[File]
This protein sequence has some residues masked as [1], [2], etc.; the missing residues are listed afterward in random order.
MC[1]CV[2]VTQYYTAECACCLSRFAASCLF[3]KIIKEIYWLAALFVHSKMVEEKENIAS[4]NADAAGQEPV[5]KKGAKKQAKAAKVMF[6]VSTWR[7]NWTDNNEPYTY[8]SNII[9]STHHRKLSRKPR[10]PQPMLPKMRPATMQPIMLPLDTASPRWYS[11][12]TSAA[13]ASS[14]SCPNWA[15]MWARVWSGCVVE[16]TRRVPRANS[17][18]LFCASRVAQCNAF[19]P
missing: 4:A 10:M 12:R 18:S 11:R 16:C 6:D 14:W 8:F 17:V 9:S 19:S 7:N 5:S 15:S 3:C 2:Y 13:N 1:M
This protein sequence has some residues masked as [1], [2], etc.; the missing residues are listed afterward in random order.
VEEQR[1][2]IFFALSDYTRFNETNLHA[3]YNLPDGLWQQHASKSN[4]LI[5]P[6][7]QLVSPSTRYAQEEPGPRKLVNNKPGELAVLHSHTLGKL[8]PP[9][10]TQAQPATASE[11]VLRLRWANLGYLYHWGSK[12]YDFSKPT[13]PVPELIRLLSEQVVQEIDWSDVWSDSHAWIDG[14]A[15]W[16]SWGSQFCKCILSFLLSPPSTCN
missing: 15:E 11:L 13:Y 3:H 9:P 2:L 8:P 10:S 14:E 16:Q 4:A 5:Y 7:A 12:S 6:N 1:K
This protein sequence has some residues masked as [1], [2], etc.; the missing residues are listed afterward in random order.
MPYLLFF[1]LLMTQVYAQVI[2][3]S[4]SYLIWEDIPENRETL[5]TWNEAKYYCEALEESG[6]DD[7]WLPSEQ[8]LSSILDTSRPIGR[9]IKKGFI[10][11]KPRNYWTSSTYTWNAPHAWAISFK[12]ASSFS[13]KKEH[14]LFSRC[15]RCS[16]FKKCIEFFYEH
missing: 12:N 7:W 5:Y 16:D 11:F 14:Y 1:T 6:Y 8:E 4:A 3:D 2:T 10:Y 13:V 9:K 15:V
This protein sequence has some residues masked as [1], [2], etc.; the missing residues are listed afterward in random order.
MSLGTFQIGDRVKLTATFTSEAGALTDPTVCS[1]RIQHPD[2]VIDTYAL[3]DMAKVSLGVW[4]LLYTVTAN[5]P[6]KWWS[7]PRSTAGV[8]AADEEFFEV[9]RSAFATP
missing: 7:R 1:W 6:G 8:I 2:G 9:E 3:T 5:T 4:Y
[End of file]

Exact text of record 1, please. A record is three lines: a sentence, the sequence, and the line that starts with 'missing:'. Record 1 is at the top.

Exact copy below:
This protein sequence has some residues masked as [1], [2], etc.; the missing residues are listed afterward in random order.
MC[1]CV[2]VTQYYTAECACCLSRFAASCLF[3]KIIKEIYWLAALFVHSKMVEEKENIAS[4]NADAAGQEPV[5]KKGAKKQAKAAKVMF[6]VSTWR[7]NWTDNNEPYTY[8]SNII[9]STHHRKLSRKPR[10]PQPMLPKMRPATMQPIMLPLDTASPRWYS[11][12]TSAA[13]ASS[14]SCPNWA[15]MWARVWSGCVVE[16]TRRVPRANS[17][18]LFCASRVAQCNAF[19]P
missing: 4:A 10:M 12:R 18:S 11:R 16:C 6:D 14:W 8:F 17:V 9:S 19:S 7:N 5:S 15:S 3:C 2:Y 13:N 1:M